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Ty Johnston said...

As I've gotten older, my interest has grown for memoirs, reading and writing them, especially when concerning writers and writing. And beer.

Yes, I am a beer lover and a beer snob. I could tell my own stories, and someday maybe I will.

Speaking of which, Charles, if you ever consider taking on the editor's role, I think a sort of sequel to "Days of Beer" could be a collection of true and/or tall tales about beer by fiction writers. There could be plenty of good and bad, laughter and somberness.

sage said...

I've written lots of memoir pieces, but have been thinking about collecting them together... 50 seems to be the time when I began to think more about doing this. I'll have to see if I can download yours to a nook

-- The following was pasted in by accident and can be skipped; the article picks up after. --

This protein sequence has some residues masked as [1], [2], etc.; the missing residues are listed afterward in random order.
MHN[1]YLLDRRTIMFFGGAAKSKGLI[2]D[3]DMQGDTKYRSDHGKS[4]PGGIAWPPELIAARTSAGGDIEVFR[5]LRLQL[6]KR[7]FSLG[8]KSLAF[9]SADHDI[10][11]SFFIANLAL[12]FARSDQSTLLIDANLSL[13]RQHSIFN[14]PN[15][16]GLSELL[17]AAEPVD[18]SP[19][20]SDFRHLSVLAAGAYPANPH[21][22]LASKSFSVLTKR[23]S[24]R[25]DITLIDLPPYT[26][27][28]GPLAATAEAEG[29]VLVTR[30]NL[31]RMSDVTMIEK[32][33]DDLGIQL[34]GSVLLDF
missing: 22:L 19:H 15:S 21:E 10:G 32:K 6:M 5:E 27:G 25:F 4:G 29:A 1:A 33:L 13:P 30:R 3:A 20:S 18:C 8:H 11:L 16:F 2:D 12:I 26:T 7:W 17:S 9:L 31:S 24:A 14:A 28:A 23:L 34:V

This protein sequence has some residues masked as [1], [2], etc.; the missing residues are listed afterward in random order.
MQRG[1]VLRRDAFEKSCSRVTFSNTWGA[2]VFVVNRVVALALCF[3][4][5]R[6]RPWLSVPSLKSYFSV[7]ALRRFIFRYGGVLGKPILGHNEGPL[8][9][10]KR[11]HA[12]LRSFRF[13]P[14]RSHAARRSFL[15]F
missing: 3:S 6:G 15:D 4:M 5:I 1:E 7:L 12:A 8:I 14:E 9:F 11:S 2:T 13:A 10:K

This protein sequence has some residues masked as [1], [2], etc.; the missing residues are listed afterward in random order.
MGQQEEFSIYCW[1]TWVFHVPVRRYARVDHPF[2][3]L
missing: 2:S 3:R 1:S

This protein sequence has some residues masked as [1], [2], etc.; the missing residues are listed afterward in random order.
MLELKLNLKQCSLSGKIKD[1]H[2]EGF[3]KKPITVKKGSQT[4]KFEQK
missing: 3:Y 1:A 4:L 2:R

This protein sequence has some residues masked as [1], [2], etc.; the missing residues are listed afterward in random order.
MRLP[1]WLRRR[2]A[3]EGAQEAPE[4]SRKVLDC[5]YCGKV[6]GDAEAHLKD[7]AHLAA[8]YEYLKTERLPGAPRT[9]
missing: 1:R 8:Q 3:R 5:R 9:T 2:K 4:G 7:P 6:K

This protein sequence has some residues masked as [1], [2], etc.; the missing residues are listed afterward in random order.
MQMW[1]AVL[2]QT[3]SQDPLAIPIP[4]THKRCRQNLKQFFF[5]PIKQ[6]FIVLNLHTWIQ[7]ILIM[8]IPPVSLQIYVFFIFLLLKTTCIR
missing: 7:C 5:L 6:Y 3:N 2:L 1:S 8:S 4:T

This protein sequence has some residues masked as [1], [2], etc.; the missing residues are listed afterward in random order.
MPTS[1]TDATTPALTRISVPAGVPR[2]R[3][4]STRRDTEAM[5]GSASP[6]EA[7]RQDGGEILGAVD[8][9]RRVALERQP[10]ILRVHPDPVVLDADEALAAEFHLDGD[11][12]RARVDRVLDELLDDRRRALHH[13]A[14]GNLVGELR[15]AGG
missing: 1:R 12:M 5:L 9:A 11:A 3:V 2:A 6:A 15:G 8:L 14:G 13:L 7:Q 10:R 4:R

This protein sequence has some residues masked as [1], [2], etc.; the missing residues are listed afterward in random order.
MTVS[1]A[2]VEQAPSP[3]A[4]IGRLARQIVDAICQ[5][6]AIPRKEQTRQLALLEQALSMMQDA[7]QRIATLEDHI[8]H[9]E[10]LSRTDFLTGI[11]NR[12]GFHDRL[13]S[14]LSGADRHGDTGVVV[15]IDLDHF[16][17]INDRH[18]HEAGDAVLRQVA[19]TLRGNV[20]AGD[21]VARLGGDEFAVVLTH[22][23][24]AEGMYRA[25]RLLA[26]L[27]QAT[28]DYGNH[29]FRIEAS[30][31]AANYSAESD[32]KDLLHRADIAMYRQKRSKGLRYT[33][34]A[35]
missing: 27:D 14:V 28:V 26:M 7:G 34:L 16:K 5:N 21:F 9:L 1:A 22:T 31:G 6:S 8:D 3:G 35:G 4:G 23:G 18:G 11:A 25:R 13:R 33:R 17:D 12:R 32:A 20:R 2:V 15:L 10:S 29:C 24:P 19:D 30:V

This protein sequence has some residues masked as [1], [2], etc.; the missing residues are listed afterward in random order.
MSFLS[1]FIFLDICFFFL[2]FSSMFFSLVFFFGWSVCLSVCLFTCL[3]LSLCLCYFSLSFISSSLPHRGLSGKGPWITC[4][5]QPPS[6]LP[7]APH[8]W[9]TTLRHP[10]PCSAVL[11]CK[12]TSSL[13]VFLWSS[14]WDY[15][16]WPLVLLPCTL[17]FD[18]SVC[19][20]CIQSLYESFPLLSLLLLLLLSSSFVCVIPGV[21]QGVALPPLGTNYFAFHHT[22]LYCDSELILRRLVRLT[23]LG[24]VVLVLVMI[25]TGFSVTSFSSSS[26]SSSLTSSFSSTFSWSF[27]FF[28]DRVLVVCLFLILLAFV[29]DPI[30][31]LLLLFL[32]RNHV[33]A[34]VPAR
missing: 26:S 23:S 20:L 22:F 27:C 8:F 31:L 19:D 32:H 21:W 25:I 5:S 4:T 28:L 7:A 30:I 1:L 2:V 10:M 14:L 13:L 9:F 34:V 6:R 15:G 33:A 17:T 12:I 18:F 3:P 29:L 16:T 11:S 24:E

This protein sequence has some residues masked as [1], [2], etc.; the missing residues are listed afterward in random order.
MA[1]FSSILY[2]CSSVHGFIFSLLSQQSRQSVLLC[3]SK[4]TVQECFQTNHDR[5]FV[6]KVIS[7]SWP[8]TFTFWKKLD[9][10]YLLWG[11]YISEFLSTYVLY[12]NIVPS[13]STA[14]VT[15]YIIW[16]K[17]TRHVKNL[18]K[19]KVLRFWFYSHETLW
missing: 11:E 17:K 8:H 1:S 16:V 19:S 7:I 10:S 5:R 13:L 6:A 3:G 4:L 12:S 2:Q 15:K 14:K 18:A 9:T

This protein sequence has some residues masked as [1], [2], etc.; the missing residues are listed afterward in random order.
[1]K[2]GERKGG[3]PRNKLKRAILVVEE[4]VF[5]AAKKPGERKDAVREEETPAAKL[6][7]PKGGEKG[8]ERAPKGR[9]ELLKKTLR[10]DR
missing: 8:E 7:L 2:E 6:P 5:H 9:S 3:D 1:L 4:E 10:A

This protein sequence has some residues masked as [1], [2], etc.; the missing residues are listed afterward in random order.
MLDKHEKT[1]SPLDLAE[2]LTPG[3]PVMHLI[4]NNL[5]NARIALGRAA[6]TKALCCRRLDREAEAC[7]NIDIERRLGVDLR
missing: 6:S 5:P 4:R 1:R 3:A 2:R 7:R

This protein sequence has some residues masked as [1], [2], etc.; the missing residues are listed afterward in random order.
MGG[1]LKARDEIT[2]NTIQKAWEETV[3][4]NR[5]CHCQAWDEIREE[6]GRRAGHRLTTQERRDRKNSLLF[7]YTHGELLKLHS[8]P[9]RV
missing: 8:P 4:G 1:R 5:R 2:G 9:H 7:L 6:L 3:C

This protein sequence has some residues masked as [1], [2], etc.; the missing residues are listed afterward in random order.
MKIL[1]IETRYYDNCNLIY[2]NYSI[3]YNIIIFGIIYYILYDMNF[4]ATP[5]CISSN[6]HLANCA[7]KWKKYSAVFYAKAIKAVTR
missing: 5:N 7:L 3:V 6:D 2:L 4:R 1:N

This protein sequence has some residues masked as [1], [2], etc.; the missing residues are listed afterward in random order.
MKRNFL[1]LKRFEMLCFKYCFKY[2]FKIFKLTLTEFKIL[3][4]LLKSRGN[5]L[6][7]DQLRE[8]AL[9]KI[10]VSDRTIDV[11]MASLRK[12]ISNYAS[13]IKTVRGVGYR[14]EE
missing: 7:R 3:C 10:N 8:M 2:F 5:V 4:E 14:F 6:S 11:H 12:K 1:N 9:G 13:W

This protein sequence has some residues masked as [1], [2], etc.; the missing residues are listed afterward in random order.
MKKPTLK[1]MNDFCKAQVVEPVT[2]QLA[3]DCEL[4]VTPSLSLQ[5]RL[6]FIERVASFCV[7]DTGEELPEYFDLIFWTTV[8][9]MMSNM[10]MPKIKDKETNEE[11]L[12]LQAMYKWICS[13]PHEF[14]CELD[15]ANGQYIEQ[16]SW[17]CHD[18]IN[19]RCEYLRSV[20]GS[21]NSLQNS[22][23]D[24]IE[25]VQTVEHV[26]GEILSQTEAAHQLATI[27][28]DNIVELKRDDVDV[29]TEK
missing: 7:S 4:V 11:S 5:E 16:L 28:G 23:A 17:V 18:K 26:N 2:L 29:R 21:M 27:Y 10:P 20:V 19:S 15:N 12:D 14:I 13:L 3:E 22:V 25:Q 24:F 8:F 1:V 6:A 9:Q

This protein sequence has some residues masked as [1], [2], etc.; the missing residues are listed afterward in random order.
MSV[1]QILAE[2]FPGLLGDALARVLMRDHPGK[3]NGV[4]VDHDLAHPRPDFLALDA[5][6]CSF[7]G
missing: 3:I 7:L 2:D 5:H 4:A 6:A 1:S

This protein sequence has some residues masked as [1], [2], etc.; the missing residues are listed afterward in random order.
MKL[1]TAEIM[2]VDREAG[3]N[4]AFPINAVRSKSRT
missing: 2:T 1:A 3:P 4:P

Charles Gramlich said...

Travis Cody, I started keeping a memory book a number of years ago about my childhood memories and it's pretty lengthy by now. It's a good exercise.

Jodi, thankee! I appreciate that.

Cloudia, I think you're right. Maybe the most important thing, since it is the best legacy we can pass on.

Ty, that's a good idea. If Beer Days sells then maybe an anthology of fiction stories would be a great follow up. We'll have to work on that idea perhaps.

Sage, the age was about the same for me. Guess it was just time. You should definetly collect your memories.

laughingwolf said...

title works for me...

did michelle ever finish hers?

i've thought about it, started several times, abandoned it as often

no idea atm if i will...

seems to me, all writings are memoiric, in some way, since they contain bits/pieces of our soul....